Social care staff and service users deserve better than this mess

When Covid-19 struck we quickly turned our attention to the social care sector.

It doesn’t take any great intellect or foresight to realise that when you’re faced with a virus that hits the elderly and vulnerable hardest, you need to do everything possible to make care homes and domiciliary care safe.

Needless to say this hasn’t happened. Hospitals rushed covid-positive patients out of wards and into homes where they passed the virus on to their fellow residents. Care workers were denied enough personal protective equipment or sick pay to stop the spread.

It’s perhaps easier to understand – if not forgive – the mistakes made in the chaotic early days of the pandemic.

But it’s quite galling that, after months of restrictions and two national lockdowns, a tenth of care workers in our region are still not getting regular testing.

It’s all the more galling that this was supposed to be achieved “next week” on 3 July. That’s more than five months to get this right. We can only guess at how many lives have been lost as a result.

And it’s not just on testing that care providers are continuing to fail those they’re charged with looking after.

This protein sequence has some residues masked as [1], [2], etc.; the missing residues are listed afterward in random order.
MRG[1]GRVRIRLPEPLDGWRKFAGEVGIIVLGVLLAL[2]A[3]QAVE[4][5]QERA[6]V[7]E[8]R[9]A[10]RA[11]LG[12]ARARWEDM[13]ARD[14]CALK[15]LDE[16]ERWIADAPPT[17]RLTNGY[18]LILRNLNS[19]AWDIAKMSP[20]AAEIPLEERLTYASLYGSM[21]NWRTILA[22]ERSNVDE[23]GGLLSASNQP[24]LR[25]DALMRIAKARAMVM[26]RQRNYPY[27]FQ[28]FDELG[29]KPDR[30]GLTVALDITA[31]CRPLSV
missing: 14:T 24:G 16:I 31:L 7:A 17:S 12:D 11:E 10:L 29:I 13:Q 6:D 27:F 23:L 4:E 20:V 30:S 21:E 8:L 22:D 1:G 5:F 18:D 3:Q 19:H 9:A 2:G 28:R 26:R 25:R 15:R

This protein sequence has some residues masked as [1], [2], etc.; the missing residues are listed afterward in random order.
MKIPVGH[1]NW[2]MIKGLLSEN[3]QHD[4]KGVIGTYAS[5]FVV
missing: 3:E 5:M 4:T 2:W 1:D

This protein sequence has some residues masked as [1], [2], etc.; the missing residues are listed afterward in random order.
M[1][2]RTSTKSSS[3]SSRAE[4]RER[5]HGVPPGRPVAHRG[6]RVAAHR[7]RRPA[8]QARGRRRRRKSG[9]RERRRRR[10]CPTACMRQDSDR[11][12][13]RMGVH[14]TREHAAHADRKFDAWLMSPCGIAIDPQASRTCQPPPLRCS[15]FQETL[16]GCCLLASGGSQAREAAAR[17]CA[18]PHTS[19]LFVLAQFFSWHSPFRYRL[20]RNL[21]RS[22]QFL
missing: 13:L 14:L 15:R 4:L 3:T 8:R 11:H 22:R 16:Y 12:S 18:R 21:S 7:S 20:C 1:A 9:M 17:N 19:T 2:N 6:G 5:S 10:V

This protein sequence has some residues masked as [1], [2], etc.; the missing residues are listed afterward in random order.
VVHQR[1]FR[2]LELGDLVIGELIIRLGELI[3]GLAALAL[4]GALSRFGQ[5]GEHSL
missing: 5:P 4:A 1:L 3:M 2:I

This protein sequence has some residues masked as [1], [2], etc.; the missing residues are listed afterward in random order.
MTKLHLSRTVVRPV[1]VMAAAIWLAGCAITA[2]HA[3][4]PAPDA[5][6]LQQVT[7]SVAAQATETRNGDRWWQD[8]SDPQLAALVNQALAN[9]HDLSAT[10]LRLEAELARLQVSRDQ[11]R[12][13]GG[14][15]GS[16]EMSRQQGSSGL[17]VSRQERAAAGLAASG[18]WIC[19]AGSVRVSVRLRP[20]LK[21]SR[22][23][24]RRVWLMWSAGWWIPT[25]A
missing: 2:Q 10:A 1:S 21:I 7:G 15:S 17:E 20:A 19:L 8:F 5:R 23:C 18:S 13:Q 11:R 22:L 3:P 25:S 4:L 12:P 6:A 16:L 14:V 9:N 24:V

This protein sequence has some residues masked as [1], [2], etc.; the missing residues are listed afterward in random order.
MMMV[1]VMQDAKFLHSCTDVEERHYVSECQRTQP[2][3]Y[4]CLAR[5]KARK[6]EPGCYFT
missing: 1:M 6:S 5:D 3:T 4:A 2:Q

We know of care providers that are refusing to pay staff to shield if they have suspected Covid symptoms and tests come back negative. In other words, staff are being told to keep going to work and risk infecting people until they know for sure they’re carrying the virus.

It’s further grim proof that we need radical change in the care sector. We need an end to poverty wages. We need real standards of employment. We need real funding to go to staff on the frontline rather than into the pockets of shareholders.

UNISON’s demands for a national care service take us away from the anarchy of the current system towards one that works for staff, residents and the wider public.

Please keep talking to your friends and coworkers about the need for change. Together we can convince politicians and the government that we can’t go back to normal in social care.